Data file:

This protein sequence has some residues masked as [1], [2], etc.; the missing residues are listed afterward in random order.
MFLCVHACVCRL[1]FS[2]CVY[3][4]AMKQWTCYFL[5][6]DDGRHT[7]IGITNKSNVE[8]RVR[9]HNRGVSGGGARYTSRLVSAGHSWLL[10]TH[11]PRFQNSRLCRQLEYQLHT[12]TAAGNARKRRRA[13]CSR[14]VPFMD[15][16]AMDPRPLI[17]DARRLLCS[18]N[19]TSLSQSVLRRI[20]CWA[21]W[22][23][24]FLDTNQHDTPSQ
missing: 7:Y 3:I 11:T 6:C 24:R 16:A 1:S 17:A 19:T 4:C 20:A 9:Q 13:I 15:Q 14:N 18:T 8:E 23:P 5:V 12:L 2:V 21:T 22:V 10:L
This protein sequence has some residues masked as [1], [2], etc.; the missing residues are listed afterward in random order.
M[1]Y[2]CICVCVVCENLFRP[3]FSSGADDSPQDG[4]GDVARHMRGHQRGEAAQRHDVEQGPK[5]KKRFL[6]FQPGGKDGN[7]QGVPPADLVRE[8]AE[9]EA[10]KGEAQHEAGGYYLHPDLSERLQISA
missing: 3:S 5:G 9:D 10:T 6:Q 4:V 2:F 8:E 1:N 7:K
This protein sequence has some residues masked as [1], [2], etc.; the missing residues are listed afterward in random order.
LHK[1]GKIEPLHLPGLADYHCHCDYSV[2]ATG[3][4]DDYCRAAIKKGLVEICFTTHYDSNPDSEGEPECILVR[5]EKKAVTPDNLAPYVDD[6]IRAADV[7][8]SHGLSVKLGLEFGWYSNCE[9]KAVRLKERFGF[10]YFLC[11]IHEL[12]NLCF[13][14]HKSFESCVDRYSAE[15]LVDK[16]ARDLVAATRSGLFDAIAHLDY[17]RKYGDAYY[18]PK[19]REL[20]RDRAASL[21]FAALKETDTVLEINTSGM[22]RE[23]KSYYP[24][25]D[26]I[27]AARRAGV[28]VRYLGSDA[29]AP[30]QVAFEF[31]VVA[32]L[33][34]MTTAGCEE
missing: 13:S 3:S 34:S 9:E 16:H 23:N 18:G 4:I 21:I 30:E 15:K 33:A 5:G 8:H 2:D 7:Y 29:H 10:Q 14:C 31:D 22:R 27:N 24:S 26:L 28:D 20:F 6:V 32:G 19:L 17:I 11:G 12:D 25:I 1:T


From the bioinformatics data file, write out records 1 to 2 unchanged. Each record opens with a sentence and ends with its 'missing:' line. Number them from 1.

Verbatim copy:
This protein sequence has some residues masked as [1], [2], etc.; the missing residues are listed afterward in random order.
MFLCVHACVCRL[1]FS[2]CVY[3][4]AMKQWTCYFL[5][6]DDGRHT[7]IGITNKSNVE[8]RVR[9]HNRGVSGGGARYTSRLVSAGHSWLL[10]TH[11]PRFQNSRLCRQLEYQLHT[12]TAAGNARKRRRA[13]CSR[14]VPFMD[15][16]AMDPRPLI[17]DARRLLCS[18]N[19]TSLSQSVLRRI[20]CWA[21]W[22][23][24]FLDTNQHDTPSQ
missing: 7:Y 3:I 11:T 6:C 24:R 16:A 1:S 17:A 19:T 4:C 20:A 9:Q 13:I 15:Q 14:N 18:T 8:E 23:P 5:V 12:L 2:V 21:T 22:V 10:L
This protein sequence has some residues masked as [1], [2], etc.; the missing residues are listed afterward in random order.
M[1]Y[2]CICVCVVCENLFRP[3]FSSGADDSPQDG[4]GDVARHMRGHQRGEAAQRHDVEQGPK[5]KKRFL[6]FQPGGKDGN[7]QGVPPADLVRE[8]AE[9]EA[10]KGEAQHEAGGYYLHPDLSERLQISA
missing: 3:S 5:G 9:D 10:T 6:Q 4:V 2:F 8:E 1:N 7:K